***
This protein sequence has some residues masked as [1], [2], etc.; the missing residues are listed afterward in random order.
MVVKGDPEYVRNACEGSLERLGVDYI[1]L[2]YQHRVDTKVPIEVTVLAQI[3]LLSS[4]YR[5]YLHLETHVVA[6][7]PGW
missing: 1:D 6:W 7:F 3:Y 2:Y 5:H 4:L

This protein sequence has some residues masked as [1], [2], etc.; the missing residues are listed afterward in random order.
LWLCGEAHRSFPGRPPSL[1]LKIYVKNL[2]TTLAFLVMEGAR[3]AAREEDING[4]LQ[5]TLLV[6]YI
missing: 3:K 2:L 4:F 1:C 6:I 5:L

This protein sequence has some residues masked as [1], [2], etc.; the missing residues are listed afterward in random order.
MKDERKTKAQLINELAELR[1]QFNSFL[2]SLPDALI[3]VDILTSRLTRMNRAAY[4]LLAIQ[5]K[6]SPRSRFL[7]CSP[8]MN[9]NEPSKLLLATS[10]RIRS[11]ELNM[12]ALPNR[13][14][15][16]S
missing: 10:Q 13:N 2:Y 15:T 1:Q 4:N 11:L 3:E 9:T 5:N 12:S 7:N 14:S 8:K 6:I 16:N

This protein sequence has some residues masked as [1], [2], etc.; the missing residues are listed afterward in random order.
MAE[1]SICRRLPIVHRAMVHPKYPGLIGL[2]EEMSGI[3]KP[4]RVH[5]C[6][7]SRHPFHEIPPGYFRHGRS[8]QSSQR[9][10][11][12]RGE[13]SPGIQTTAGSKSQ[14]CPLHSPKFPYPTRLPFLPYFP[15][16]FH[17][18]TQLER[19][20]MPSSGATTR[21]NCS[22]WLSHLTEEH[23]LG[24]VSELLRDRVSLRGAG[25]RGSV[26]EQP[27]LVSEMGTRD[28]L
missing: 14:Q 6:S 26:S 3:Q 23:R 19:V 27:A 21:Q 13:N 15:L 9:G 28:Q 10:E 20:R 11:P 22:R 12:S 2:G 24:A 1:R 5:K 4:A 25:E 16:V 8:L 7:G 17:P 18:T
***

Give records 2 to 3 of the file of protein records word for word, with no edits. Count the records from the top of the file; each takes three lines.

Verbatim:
This protein sequence has some residues masked as [1], [2], etc.; the missing residues are listed afterward in random order.
LWLCGEAHRSFPGRPPSL[1]LKIYVKNL[2]TTLAFLVMEGAR[3]AAREEDING[4]LQ[5]TLLV[6]YI
missing: 3:K 2:L 4:F 1:C 6:I 5:L

This protein sequence has some residues masked as [1], [2], etc.; the missing residues are listed afterward in random order.
MKDERKTKAQLINELAELR[1]QFNSFL[2]SLPDALI[3]VDILTSRLTRMNRAAY[4]LLAIQ[5]K[6]SPRSRFL[7]CSP[8]MN[9]NEPSKLLLATS[10]RIRS[11]ELNM[12]ALPNR[13][14][15][16]S
missing: 10:Q 13:N 2:Y 15:T 1:Q 4:N 11:L 3:E 9:T 5:N 12:S 7:N 14:S 8:K 6:I 16:N